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How kids use Google Docs for secret bullying

Google’s online word processing tool is being used by kids to bully other children in secret, writes BRYAN TURNER.

Google Docs is seen as a Microsoft Word alternative, which leads many parents to believe that the productivity suite is solely used for work. Who would use Word for anything other than document creation and writing? Just maybe: children who are blocked from social media platforms.

Connected education has come a long way, especially when one considers online tools like Google Docs. These web apps have become a go-to tool for schools, due to strong collaboration features, powerful sharing tools, and an instant cloud autosave feature. They also integrate with classroom management services like Google Classroom and Moodle.

While these tools are convenient, collaboration opens itself up to misuse. The parental control app Bark has lifted the lid on how children are using Google Docs as an informal social network.

Confused? Here’s how it compares to Facebook:


When a shared Google Doc is open, it acts like a blank piece of paper for multiple pens. As a user writes in the document, other users see that text on their screens in real time. This makes it a shared Google Doc that can be shared with tens or hundreds of people, all in effect writing in a text chat. Alternatively, the Doc can be shared with one other person to make a two-way private chat.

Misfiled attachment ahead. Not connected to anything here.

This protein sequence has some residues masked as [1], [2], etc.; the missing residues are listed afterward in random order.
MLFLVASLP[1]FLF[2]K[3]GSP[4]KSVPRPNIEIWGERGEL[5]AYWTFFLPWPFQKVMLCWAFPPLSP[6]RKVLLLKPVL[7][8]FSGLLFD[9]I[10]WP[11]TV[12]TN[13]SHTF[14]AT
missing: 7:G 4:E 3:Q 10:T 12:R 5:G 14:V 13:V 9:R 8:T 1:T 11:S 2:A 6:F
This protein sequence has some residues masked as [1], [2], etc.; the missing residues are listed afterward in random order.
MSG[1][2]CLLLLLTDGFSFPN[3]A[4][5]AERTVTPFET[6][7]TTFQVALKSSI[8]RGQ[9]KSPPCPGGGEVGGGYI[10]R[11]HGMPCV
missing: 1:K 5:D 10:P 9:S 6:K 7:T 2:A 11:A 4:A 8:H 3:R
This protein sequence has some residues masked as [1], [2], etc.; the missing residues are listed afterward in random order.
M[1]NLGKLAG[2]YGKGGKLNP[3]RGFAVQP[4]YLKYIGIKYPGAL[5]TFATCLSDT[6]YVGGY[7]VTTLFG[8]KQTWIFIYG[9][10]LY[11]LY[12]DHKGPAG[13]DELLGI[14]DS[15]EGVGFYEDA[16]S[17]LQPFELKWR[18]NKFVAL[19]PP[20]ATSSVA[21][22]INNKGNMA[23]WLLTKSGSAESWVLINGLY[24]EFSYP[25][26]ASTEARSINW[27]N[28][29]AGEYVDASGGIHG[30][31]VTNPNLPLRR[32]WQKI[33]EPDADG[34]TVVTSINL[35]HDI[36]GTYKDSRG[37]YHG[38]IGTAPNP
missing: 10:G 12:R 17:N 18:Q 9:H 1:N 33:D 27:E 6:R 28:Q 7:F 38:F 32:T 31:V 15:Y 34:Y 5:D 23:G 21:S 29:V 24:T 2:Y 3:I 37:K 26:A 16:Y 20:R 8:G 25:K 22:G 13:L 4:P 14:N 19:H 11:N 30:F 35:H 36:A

Why do children do this?

Schools tend to block social media platforms with a firewall and they intend Google Docs to be used for work. It also acts as a good chat disguise for students. One child reported that he had an old history paper which he converted into a chat room, so when his parents checked on him, he just had to scroll up from the chat page.


Where there’s group chatting, there’s group bullying. Bark reports it has seen more than 60,000 cases of kids ganging up on other children in Google Docs. These kids work together to write hurtful things in a shared Google Doc of which the victim is a part. In other cases, kids create lists or “burn books” and exclude the victim.

Click here to find out how bullying doesn’t stop at text messages, why this is happening, and what parents can do to make sure that their children are safe from bullying.

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